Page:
Of my own free will, I decided to publish my weight loss story. Nobody twisted my arm, although dozens of people asked me to write it. And now, less than a week after its release, I’m feeling a little bit… well… naked. My life—guts, warts, feathers and all—is out there exposed and vulnerable.
Naturally, I have mixed feelings about this. Oh, I’m not the least bit sorry I wrote it. No way. Although writing it was emotionally painful, I wrote it to tell the honest story, hoping to inspire others. In my moments of shameless grandiosity, I want to help Dr. Oz make the world a healthier place!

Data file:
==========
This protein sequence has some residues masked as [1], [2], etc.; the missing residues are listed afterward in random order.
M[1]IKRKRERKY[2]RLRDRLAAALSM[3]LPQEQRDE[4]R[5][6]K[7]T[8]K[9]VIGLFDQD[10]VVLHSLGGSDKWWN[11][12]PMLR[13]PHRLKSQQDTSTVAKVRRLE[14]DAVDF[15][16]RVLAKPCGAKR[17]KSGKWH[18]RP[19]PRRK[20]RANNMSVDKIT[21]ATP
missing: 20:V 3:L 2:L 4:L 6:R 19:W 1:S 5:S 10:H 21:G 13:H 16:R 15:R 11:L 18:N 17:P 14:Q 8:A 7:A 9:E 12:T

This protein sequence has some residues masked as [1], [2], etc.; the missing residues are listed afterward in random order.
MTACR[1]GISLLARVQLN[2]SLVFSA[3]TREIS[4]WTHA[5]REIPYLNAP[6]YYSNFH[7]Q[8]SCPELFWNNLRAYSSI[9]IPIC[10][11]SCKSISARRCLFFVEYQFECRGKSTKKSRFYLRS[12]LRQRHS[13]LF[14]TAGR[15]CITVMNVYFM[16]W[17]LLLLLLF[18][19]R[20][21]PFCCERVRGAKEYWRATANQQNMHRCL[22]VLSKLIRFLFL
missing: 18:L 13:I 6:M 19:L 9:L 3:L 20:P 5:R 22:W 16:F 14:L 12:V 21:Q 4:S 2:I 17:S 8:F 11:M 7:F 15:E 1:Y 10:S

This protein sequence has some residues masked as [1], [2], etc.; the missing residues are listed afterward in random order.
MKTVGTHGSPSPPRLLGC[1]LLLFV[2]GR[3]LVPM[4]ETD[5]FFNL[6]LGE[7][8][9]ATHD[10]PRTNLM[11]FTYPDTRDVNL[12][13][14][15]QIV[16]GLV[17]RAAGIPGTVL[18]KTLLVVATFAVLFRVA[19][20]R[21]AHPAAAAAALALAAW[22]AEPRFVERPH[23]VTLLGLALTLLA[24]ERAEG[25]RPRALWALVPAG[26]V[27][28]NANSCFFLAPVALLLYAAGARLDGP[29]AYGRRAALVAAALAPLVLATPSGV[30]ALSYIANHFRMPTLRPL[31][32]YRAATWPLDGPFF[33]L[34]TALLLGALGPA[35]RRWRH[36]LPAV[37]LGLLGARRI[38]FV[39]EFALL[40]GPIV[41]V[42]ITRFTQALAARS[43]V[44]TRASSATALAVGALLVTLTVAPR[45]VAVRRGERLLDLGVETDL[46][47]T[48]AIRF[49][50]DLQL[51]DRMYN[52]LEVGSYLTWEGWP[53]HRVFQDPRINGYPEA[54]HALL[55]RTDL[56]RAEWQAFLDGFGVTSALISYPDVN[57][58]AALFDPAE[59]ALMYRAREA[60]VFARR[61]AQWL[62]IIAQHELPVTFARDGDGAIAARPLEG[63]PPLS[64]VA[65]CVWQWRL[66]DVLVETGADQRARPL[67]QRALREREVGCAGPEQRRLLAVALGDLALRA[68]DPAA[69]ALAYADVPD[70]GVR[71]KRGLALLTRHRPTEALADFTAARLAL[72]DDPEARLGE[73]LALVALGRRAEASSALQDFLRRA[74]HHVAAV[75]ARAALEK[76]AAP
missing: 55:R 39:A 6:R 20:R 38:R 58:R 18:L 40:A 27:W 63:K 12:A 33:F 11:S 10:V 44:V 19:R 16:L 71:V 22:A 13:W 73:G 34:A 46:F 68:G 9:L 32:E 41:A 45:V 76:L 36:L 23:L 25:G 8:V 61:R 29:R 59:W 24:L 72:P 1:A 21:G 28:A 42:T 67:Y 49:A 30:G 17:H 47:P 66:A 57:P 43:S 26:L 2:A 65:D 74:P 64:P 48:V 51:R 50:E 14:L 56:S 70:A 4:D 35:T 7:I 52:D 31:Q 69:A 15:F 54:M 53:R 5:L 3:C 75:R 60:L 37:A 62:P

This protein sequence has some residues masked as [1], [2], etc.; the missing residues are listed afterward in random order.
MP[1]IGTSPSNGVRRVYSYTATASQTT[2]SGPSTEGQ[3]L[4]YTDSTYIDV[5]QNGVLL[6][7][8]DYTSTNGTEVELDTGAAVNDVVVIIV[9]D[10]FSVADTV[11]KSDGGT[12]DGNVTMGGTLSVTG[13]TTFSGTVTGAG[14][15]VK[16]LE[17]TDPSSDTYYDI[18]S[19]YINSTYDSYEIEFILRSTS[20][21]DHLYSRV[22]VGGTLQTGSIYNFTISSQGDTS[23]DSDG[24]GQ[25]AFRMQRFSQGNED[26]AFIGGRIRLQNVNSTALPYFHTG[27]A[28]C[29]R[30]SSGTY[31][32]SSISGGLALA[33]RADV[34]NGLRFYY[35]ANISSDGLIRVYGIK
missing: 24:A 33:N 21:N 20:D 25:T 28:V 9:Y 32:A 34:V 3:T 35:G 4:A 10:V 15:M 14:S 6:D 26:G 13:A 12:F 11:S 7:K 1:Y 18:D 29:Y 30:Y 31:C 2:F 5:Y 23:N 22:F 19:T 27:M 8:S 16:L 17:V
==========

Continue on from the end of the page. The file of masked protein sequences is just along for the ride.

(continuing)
Years ago, before my demoralizing 100-pound relapse, publishers told me they wouldn’t print my book because I’m not a celebrity and no one would want to read it. I argued that it was more important to tell an average woman’s story, because normal people couldn’t hire a physical trainer, a chef, or afford to go to inpatient treatment.
In the ensuing decade, I learned more about the publishing world, and decided a year ago to dust off the manuscript tucked away in the metaphorical bottom desk drawer. Writing, editing, reworking the format—it took a lot out of me and pushed some pretty ugly buttons, but I was (am) a woman on a mission!
And quite frankly, the chapter on recovery from relapse is probably the most important message to learn: Never, never, never give up!